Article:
Maybe Justice Scalia could he be the “short people’s justice?” After all, he is only 5’ 7” tall and is probably the shortest male on the Court. However, RBG is fully notorious at barely 5 feet tall.

If the anti-Scalia group is still less than comfortable with the absence of any Protestants on the present bench (Scalia is a Roman Catholic), then they can always be reminded that for its first 180 years, almost all the justices were Protestants – – and male at that.

No, Nino, we can’t choose our justices based on who they are, where they come from, or who they pray to. But we can surely choose them based on their courtesy to their colleagues and the ability to see beyond themselves.

We don’t think it’s particularly clever to refer to colleagues who don’t think the way you do as members of a “putsch,” knowing (and you know everything) that the term refers to the attempt by Hitler and his Nazi Party to seize control of Bavaria in 1923, especially when two of your colleagues are part of that over-represented group on the Court, the Jews.  At best, its self-centered and narrow beyond excuse.

In the final analysis, perhaps you’re just not a nice person.  Or maybe you’re this way only when you lose, twice (Obamacare on Thursday), in the same week. But even Evangelicals would only call that being a “sore-loser.”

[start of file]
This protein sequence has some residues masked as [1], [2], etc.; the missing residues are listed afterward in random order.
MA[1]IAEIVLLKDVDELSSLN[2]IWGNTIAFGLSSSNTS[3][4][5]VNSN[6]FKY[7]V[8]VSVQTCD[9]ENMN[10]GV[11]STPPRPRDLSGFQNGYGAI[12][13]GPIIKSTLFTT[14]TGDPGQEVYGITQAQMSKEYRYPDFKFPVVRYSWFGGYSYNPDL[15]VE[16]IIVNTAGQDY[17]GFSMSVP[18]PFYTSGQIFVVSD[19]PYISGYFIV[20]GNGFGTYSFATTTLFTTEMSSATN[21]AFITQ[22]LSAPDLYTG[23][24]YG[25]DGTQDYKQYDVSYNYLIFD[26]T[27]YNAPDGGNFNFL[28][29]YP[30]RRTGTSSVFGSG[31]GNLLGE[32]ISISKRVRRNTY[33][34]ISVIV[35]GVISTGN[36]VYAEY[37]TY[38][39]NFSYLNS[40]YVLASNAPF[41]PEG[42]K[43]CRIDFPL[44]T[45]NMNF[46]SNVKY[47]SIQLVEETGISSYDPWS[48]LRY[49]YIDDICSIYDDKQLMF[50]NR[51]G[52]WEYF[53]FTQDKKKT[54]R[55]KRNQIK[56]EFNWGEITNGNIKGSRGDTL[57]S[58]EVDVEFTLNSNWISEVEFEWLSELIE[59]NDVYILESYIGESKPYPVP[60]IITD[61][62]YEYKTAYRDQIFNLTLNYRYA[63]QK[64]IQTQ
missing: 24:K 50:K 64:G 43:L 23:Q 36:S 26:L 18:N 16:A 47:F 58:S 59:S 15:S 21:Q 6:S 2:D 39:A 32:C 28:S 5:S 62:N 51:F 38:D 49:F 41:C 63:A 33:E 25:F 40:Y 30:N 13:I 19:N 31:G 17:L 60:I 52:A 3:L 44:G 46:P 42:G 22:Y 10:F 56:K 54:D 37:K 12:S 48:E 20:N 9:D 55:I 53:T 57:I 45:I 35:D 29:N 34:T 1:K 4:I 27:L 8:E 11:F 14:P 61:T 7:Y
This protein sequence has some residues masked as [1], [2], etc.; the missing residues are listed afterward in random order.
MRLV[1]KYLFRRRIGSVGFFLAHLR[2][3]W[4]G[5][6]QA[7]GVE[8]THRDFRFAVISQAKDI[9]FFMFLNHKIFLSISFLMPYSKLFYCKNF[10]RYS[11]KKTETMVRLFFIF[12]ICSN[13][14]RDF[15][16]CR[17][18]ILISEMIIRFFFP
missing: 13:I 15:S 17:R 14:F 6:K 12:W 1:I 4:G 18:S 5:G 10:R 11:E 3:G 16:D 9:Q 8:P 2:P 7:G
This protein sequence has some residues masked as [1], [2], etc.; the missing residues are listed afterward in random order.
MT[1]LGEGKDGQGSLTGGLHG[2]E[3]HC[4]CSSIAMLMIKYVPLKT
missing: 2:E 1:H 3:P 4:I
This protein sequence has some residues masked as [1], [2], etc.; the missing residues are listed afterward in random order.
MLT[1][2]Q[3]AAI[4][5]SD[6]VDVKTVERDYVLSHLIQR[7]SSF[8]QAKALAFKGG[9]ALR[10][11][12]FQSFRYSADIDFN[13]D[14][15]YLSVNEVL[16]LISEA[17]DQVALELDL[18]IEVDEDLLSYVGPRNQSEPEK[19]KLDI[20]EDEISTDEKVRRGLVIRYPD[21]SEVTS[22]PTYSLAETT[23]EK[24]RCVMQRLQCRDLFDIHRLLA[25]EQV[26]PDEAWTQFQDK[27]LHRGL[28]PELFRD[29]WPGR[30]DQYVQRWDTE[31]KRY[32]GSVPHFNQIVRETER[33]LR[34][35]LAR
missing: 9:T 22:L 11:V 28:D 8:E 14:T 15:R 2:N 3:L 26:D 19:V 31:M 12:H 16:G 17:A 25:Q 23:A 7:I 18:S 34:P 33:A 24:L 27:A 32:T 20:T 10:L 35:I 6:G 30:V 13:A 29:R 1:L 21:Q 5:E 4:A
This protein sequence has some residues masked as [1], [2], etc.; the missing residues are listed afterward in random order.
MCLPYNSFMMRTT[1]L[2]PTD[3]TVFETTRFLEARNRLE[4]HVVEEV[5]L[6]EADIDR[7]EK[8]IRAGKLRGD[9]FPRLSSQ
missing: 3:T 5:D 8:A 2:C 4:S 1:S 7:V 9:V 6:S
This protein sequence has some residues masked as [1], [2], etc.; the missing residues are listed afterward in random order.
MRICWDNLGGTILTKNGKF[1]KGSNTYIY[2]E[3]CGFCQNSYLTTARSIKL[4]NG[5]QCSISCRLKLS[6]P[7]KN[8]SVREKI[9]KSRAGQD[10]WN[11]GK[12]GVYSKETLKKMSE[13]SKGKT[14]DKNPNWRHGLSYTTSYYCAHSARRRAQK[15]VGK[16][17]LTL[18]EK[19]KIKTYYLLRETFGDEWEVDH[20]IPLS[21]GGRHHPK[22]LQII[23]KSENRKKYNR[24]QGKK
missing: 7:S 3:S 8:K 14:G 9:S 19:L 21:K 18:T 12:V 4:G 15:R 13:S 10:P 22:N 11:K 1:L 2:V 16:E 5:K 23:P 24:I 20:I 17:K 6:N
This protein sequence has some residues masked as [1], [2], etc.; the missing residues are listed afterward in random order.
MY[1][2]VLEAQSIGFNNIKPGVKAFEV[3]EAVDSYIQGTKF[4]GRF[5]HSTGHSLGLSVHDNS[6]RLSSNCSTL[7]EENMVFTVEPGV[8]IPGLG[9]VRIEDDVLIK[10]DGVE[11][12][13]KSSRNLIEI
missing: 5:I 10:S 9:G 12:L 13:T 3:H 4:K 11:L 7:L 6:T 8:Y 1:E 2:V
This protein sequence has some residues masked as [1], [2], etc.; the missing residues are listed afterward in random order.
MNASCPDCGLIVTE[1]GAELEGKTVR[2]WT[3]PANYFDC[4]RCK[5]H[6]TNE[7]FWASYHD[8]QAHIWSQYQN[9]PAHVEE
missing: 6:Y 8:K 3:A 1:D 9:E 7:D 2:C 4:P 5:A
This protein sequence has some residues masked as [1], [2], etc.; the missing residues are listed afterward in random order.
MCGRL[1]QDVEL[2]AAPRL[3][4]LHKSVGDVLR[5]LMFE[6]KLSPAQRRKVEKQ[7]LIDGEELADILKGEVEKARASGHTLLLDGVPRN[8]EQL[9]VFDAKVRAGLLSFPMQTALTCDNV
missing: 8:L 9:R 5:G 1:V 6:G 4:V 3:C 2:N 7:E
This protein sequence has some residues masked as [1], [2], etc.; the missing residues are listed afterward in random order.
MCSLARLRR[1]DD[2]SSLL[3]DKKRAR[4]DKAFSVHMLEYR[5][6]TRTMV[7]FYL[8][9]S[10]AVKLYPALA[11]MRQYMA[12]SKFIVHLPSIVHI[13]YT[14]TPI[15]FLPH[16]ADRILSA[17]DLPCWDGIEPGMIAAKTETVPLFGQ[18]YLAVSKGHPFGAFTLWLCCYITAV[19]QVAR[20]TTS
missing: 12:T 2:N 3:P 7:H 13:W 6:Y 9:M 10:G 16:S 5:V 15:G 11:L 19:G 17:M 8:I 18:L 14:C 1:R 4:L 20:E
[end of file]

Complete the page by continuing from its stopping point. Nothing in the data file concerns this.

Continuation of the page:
Nasty, even in what one believes is a last-ditch defense of all that is good about American democracy, ill-becomes a Justice of the Supreme Court.



February 3rd, 2014

Baseball, Poetry and Crocuses (Pitchers and Catchers Report Next Week!)


An old baseball of mine, that I had stitched back together to keep the leather on.

I found an old baseball of mine a few years ago. The white stitches that replaced the red originals were still in it from my childhood repair work. Throwing grounders in the street tended to chew things up.

We didn’t have megastores 40 years ago where you could buy them cheaply by the dozen. A baseball was precious. This one now sits on my desk in one of those plexiglass cases usually reserved for famously autographed balls.

While the calendar claims it’s winter, and Super Bowl conversation buzzing about, appellate lawyer Jay Breakstone sees spring. Pitchers and catchers are reporting to spring training next week, and the SCOTUS fantasy baseball league is getting ready to draft. He guest-blogged baseball a few years ago, and now returns.